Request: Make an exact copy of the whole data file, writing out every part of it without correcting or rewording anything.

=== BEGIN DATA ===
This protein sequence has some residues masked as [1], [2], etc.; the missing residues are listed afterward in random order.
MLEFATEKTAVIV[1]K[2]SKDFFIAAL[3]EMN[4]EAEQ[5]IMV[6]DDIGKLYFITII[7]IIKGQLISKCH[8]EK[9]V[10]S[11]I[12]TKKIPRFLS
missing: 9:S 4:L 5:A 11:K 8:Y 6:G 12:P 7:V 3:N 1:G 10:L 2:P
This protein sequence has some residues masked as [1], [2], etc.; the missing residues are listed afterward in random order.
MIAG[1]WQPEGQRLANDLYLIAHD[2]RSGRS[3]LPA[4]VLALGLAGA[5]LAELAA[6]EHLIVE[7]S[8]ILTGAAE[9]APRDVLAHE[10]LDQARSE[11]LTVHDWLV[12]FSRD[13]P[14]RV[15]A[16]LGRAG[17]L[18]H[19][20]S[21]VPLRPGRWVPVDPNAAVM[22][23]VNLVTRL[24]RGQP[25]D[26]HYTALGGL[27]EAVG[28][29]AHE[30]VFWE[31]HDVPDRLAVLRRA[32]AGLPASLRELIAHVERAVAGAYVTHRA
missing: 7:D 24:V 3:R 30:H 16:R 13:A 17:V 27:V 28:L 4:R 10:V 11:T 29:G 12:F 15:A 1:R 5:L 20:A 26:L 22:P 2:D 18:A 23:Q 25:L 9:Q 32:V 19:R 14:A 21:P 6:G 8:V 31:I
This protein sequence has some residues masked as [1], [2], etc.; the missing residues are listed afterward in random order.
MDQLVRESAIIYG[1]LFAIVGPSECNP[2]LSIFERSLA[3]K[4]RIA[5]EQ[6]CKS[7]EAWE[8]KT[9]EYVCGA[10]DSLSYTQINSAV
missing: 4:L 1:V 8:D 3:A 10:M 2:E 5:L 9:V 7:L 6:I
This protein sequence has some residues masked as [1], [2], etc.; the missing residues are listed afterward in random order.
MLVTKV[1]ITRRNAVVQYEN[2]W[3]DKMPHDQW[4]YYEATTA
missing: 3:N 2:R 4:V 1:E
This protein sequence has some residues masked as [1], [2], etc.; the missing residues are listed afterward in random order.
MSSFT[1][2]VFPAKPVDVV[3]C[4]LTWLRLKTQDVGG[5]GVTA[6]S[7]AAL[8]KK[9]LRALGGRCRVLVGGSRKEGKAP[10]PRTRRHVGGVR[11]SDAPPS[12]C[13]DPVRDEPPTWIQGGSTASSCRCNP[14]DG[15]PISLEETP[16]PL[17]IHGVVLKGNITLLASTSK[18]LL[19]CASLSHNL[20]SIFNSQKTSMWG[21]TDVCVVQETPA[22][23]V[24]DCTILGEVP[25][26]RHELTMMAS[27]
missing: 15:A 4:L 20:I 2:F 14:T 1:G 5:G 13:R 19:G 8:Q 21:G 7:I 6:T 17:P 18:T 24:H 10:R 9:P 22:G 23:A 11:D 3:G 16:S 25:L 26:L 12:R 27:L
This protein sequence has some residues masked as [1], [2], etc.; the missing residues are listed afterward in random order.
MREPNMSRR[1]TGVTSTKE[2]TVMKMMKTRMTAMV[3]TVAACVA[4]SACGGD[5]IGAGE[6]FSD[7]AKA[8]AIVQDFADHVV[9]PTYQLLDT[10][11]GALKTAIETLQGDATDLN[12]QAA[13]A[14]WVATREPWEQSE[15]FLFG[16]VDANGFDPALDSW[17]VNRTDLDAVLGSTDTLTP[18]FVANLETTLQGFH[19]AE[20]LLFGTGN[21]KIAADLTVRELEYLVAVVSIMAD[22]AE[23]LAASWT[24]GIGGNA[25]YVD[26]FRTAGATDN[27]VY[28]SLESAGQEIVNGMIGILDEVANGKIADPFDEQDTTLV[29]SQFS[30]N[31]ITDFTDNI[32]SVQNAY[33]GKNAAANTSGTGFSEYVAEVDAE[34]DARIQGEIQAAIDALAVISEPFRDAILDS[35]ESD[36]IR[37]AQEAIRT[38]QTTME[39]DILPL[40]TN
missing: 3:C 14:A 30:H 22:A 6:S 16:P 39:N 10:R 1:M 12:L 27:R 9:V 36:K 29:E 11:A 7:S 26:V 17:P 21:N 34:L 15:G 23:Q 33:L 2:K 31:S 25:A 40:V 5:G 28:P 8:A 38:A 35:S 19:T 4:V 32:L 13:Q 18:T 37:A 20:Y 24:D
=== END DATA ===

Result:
This protein sequence has some residues masked as [1], [2], etc.; the missing residues are listed afterward in random order.
MLEFATEKTAVIV[1]K[2]SKDFFIAAL[3]EMN[4]EAEQ[5]IMV[6]DDIGKLYFITII[7]IIKGQLISKCH[8]EK[9]V[10]S[11]I[12]TKKIPRFLS
missing: 9:S 4:L 5:A 11:K 8:Y 6:G 12:P 7:V 3:N 1:G 10:L 2:P
This protein sequence has some residues masked as [1], [2], etc.; the missing residues are listed afterward in random order.
MIAG[1]WQPEGQRLANDLYLIAHD[2]RSGRS[3]LPA[4]VLALGLAGA[5]LAELAA[6]EHLIVE[7]S[8]ILTGAAE[9]APRDVLAHE[10]LDQARSE[11]LTVHDWLV[12]FSRD[13]P[14]RV[15]A[16]LGRAG[17]L[18]H[19][20]S[21]VPLRPGRWVPVDPNAAVM[22][23]VNLVTRL[24]RGQP[25]D[26]HYTALGGL[27]EAVG[28][29]AHE[30]VFWE[31]HDVPDRLAVLRRA[32]AGLPASLRELIAHVERAVAGAYVTHRA
missing: 7:D 24:V 3:R 30:H 16:R 13:A 17:V 27:V 28:L 4:R 10:V 11:T 29:G 12:F 15:A 1:R 5:L 20:A 26:L 22:P 2:D 18:A 23:Q 25:L 9:Q 32:V 19:R 14:A 21:P 6:G 8:V 31:I
This protein sequence has some residues masked as [1], [2], etc.; the missing residues are listed afterward in random order.
MDQLVRESAIIYG[1]LFAIVGPSECNP[2]LSIFERSLA[3]K[4]RIA[5]EQ[6]CKS[7]EAWE[8]KT[9]EYVCGA[10]DSLSYTQINSAV
missing: 4:L 1:V 8:D 3:A 10:M 2:E 5:L 9:V 7:L 6:I
This protein sequence has some residues masked as [1], [2], etc.; the missing residues are listed afterward in random order.
MLVTKV[1]ITRRNAVVQYEN[2]W[3]DKMPHDQW[4]YYEATTA
missing: 3:N 2:R 4:V 1:E
This protein sequence has some residues masked as [1], [2], etc.; the missing residues are listed afterward in random order.
MSSFT[1][2]VFPAKPVDVV[3]C[4]LTWLRLKTQDVGG[5]GVTA[6]S[7]AAL[8]KK[9]LRALGGRCRVLVGGSRKEGKAP[10]PRTRRHVGGVR[11]SDAPPS[12]C[13]DPVRDEPPTWIQGGSTASSCRCNP[14]DG[15]PISLEETP[16]PL[17]IHGVVLKGNITLLASTSK[18]LL[19]CASLSHNL[20]SIFNSQKTSMWG[21]TDVCVVQETPA[22][23]V[24]DCTILGEVP[25][26]RHELTMMAS[27]
missing: 15:A 4:L 20:I 2:F 14:T 1:G 5:G 13:R 19:G 8:Q 21:G 7:I 6:T 17:P 18:T 24:H 10:R 9:P 22:G 23:A 11:D 3:G 16:S 25:L 26:L 12:R 27:L
This protein sequence has some residues masked as [1], [2], etc.; the missing residues are listed afterward in random order.
MREPNMSRR[1]TGVTSTKE[2]TVMKMMKTRMTAMV[3]TVAACVA[4]SACGGD[5]IGAGE[6]FSD[7]AKA[8]AIVQDFADHVV[9]PTYQLLDT[10][11]GALKTAIETLQGDATDLN[12]QAA[13]A[14]WVATREPWEQSE[15]FLFG[16]VDANGFDPALDSW[17]VNRTDLDAVLGSTDTLTP[18]FVANLETTLQGFH[19]AE[20]LLFGTGN[21]KIAADLTVRELEYLVAVVSIMAD[22]AE[23]LAASWT[24]GIGGNA[25]YVD[26]FRTAGATDN[27]VY[28]SLESAGQEIVNGMIGILDEVANGKIADPFDEQDTTLV[29]SQFS[30]N[31]ITDFTDNI[32]SVQNAY[33]GKNAAANTSGTGFSEYVAEVDAE[34]DARIQGEIQAAIDALAVISEPFRDAILDS[35]ESD[36]IR[37]AQEAIRT[38]QTTME[39]DILPL[40]TN
missing: 3:C 14:A 30:H 22:A 6:S 16:P 39:N 10:R 1:M 12:L 27:R 9:V 36:K 29:E 11:A 7:S 26:V 17:P 21:N 34:L 15:G 23:Q 33:L 2:K 31:S 25:A 40:V 5:G 28:P 8:A 38:A 35:S 19:T 4:V 32:L 13:Q 18:T 37:A 20:Y 24:D